State-run Iraqiyya TV is producing a new show, where convicted terrorists come face-to-face with victims.
Titled In the Grip of the Law, the show aims to boost confidence in Iraq's security forces following their defeat last summer to the Islamic State (Isis) militants that have claimed over a third of the country.
Haider Ali Motar, 21, is one such terrorist who appears in the reality TV show following his conviction over carrying out a number of Baghdad car bombings on behalf of IS.
Arriving on the scene in an armoured vehicle, Motar found himself facing the relatives of one of the victims who had died in his attack.
"Give him to me — I'll tear him to pieces," said one of the relatives shouting from behind a barbed wire barrier, reported The Associated Press.
Motar in his yellow prison jumpsuit and shackles remained mute with his head down when confronted by his angry victims.
When the show's host Ahmed Hassan introduced a man on a wheelchair who lost his father in one of Motar's attacks, Motar began weeping.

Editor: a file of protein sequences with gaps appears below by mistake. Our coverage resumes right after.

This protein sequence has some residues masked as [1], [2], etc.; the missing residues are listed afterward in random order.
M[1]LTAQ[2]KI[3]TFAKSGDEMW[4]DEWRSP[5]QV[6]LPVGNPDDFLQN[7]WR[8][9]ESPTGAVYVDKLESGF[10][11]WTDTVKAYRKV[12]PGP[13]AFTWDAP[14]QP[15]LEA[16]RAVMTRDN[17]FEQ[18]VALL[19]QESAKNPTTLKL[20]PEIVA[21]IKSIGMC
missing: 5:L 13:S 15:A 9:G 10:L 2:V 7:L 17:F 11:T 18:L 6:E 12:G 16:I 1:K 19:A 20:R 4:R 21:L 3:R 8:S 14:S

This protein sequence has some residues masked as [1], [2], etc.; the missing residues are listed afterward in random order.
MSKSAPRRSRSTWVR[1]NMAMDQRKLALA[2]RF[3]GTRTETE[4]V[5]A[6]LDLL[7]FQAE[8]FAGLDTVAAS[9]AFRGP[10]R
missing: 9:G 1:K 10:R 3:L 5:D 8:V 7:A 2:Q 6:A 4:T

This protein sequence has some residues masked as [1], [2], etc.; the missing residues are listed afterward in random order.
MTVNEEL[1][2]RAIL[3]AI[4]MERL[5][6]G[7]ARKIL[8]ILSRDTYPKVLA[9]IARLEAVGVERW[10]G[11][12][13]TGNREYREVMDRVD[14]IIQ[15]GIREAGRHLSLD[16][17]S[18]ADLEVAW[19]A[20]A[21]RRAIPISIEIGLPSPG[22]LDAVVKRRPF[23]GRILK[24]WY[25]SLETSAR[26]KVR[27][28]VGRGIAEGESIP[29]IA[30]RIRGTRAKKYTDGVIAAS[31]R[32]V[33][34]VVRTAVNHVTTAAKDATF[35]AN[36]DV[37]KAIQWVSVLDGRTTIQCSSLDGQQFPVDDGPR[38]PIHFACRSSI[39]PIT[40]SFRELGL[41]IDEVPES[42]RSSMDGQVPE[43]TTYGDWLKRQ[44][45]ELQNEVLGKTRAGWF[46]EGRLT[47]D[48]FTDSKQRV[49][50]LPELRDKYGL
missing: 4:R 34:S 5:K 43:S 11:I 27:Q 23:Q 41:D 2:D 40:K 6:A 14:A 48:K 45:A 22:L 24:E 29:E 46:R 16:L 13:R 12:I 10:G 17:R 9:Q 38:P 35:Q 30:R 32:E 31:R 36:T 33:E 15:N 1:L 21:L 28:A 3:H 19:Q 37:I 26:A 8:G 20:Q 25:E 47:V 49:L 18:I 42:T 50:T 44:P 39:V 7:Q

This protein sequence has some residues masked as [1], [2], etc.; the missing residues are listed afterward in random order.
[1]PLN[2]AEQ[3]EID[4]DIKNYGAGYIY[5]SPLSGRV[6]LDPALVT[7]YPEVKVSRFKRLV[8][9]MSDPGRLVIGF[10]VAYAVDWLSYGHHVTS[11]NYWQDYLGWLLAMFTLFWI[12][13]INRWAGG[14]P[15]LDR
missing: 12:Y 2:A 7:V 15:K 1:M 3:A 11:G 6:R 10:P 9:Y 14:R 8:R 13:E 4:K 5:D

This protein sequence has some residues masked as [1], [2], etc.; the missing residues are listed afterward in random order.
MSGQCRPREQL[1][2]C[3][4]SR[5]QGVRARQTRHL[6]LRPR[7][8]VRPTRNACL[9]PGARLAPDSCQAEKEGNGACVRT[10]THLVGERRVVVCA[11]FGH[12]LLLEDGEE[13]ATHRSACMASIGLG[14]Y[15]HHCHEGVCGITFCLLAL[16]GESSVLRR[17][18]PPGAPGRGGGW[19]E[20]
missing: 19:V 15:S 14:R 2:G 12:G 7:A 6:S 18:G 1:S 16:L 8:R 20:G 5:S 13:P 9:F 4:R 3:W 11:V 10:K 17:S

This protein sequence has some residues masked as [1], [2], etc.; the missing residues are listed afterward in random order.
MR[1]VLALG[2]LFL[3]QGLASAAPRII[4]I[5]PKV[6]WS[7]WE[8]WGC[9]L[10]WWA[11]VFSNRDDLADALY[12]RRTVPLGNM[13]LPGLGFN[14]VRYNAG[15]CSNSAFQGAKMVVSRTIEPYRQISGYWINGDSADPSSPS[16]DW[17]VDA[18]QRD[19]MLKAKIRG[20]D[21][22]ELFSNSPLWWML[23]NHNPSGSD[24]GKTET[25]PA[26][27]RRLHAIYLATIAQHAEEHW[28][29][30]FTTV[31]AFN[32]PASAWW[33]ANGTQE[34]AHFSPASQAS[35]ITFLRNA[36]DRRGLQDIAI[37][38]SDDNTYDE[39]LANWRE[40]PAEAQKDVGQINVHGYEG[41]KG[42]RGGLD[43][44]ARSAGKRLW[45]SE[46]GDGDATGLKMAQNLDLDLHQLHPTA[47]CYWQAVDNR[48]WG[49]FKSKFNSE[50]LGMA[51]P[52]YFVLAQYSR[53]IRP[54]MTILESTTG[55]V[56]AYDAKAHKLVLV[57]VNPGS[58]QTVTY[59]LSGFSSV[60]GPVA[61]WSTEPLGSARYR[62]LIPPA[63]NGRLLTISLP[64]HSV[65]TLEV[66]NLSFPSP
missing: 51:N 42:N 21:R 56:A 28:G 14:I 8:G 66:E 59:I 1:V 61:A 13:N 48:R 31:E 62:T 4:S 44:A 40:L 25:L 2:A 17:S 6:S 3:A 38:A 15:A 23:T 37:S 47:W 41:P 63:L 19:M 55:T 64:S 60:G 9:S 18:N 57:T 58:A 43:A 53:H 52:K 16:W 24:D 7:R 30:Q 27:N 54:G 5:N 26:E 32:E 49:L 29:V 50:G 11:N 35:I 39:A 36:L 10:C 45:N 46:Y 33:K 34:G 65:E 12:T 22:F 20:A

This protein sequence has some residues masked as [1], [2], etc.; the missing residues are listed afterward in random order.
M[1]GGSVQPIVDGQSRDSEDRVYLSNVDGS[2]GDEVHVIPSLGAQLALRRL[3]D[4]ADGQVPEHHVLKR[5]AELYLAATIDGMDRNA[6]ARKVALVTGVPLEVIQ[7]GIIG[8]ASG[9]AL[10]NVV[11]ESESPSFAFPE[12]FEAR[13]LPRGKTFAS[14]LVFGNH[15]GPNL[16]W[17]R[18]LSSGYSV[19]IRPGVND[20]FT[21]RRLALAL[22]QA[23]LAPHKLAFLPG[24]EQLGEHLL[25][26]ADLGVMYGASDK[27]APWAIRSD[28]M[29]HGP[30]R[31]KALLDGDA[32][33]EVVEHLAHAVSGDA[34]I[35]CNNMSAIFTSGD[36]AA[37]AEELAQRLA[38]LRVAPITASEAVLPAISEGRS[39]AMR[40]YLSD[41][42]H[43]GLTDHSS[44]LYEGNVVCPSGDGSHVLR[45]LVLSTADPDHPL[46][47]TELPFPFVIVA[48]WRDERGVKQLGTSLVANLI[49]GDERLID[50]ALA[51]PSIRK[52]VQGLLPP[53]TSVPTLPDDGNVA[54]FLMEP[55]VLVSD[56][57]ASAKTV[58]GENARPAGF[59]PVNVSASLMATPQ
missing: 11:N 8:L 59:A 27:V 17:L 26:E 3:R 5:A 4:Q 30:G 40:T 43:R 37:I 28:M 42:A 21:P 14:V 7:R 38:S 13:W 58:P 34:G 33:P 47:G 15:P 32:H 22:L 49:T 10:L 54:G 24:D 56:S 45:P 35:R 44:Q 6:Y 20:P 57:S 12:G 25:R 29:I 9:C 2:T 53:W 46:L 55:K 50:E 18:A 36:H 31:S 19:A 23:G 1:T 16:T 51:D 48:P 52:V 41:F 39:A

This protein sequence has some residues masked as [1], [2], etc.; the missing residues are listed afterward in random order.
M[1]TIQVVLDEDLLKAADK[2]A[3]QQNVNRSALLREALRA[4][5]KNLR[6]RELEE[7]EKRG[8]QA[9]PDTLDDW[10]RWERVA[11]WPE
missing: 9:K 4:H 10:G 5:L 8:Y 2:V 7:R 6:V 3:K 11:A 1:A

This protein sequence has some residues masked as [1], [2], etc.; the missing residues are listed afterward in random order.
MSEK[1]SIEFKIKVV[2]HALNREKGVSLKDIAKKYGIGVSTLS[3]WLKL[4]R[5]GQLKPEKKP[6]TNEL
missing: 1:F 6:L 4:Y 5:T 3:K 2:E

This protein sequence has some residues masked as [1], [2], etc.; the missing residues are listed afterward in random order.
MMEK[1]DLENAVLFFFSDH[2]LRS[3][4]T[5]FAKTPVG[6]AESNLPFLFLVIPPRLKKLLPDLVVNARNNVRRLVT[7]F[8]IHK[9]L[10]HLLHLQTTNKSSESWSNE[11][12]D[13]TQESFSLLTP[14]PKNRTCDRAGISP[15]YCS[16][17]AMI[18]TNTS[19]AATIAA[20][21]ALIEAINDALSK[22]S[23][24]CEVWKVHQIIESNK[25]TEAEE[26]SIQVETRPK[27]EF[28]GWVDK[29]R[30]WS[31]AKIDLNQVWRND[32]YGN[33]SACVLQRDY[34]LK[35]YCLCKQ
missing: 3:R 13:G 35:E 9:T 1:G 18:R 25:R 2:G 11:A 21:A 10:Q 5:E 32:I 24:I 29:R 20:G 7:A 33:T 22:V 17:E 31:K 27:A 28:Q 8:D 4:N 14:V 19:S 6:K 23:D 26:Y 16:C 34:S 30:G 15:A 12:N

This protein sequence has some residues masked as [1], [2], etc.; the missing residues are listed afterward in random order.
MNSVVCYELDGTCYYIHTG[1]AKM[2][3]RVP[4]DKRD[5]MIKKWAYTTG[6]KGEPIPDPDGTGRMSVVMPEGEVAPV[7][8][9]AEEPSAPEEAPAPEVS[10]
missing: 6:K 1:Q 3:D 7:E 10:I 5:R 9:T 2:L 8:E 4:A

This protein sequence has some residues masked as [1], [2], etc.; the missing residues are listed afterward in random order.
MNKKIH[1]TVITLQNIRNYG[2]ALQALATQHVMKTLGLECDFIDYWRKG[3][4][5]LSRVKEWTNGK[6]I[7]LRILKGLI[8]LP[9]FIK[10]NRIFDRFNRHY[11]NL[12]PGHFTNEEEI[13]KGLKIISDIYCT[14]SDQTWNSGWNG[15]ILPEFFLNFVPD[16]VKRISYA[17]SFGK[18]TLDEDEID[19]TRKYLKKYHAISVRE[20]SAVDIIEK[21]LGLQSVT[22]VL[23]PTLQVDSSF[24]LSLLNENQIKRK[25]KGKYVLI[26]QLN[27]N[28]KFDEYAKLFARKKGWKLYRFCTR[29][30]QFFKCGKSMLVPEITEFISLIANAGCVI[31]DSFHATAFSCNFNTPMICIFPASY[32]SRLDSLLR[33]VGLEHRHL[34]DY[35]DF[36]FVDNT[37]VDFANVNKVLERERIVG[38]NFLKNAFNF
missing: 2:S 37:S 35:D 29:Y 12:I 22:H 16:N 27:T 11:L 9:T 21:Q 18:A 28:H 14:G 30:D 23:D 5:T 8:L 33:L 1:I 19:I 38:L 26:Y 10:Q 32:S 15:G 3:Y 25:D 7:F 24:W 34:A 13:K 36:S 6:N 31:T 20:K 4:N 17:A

"We wanted to produce a programme that offers clear and conclusive evidence, with the complete story, presented and shown to Iraqi audiences. Through surveillance videos, we show how the accused parked the car, how he blew it up, how he carries out an assassination," Hassan told AP News.
The show highlights how the perpetrators are brought to justice by the security forces.
Iraqi reality show - In The Grip Of The Law - has victims confronting captured Isis members http://t.co/rb2C00V5er
— robwinder (@robwinder) December 22, 2014
"We show our audiences the pictures, along with hard evidence, to leave no doubts that this person is a criminal and paying for his crimes," said Hassan.
Several human rights groups have condemned the airing of confessions by the accused prisoners.
Donatella Rovera of Amnesty International said: "The justice system is so flawed and the rights of detainees, especially those accused of terrorism (but not only) are so routinely violated that it is virtually impossible to be confident that they would be able to speak freely.
"In recent months, which I have spent in Iraq, virtually every family I have met who has a relative detained has complained that they do not have access to them, and the same is true for lawyers."
Iraqi security officials insist, however, that the show sends a strong message.
"Many of these terrorists feel a lot of remorse when they see the victims. When people see that, it makes them think twice about crossing the law," said a senior intelligence officer.